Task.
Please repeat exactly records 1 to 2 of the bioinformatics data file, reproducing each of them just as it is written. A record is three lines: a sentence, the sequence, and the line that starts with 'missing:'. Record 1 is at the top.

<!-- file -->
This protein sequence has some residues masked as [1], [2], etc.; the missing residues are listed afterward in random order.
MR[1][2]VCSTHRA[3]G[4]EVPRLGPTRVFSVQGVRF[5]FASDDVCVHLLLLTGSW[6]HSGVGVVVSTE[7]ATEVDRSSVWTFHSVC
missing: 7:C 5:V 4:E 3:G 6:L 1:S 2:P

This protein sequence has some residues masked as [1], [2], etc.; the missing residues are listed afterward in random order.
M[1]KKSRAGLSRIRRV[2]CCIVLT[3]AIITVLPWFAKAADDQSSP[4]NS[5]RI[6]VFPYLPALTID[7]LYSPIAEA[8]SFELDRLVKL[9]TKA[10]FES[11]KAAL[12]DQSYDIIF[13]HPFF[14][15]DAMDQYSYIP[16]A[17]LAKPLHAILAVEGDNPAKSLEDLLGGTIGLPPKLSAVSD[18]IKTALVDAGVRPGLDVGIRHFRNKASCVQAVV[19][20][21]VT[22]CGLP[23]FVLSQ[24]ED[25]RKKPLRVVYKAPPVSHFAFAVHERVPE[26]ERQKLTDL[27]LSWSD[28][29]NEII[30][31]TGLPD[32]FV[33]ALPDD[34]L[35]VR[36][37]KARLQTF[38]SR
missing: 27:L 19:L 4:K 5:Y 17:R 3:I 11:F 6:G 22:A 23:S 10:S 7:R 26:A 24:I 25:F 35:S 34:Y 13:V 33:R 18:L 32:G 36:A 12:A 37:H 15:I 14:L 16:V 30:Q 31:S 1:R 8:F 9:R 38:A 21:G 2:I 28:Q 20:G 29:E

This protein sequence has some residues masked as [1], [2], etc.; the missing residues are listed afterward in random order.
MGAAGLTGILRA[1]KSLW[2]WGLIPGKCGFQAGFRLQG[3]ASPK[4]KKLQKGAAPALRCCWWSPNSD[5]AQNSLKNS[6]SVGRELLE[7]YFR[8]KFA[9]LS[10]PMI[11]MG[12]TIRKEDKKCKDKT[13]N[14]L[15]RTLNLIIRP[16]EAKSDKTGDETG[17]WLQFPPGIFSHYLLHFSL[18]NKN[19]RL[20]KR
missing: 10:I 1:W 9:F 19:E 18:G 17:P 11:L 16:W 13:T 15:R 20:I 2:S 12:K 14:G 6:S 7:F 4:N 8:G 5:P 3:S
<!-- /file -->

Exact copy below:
This protein sequence has some residues masked as [1], [2], etc.; the missing residues are listed afterward in random order.
MR[1][2]VCSTHRA[3]G[4]EVPRLGPTRVFSVQGVRF[5]FASDDVCVHLLLLTGSW[6]HSGVGVVVSTE[7]ATEVDRSSVWTFHSVC
missing: 7:C 5:V 4:E 3:G 6:L 1:S 2:P

This protein sequence has some residues masked as [1], [2], etc.; the missing residues are listed afterward in random order.
M[1]KKSRAGLSRIRRV[2]CCIVLT[3]AIITVLPWFAKAADDQSSP[4]NS[5]RI[6]VFPYLPALTID[7]LYSPIAEA[8]SFELDRLVKL[9]TKA[10]FES[11]KAAL[12]DQSYDIIF[13]HPFF[14][15]DAMDQYSYIP[16]A[17]LAKPLHAILAVEGDNPAKSLEDLLGGTIGLPPKLSAVSD[18]IKTALVDAGVRPGLDVGIRHFRNKASCVQAVV[19][20][21]VT[22]CGLP[23]FVLSQ[24]ED[25]RKKPLRVVYKAPPVSHFAFAVHERVPE[26]ERQKLTDL[27]LSWSD[28][29]NEII[30][31]TGLPD[32]FV[33]ALPDD[34]L[35]VR[36][37]KARLQTF[38]SR
missing: 27:L 19:L 4:K 5:Y 17:R 3:I 11:F 6:G 22:A 23:S 10:S 7:R 26:A 24:I 25:F 35:S 34:Y 13:V 33:R 18:L 32:G 36:A 12:A 37:H 15:I 14:L 16:V 30:Q 31:S 1:R 8:F 9:R 38:A 21:G 2:I 28:Q 20:G 29:E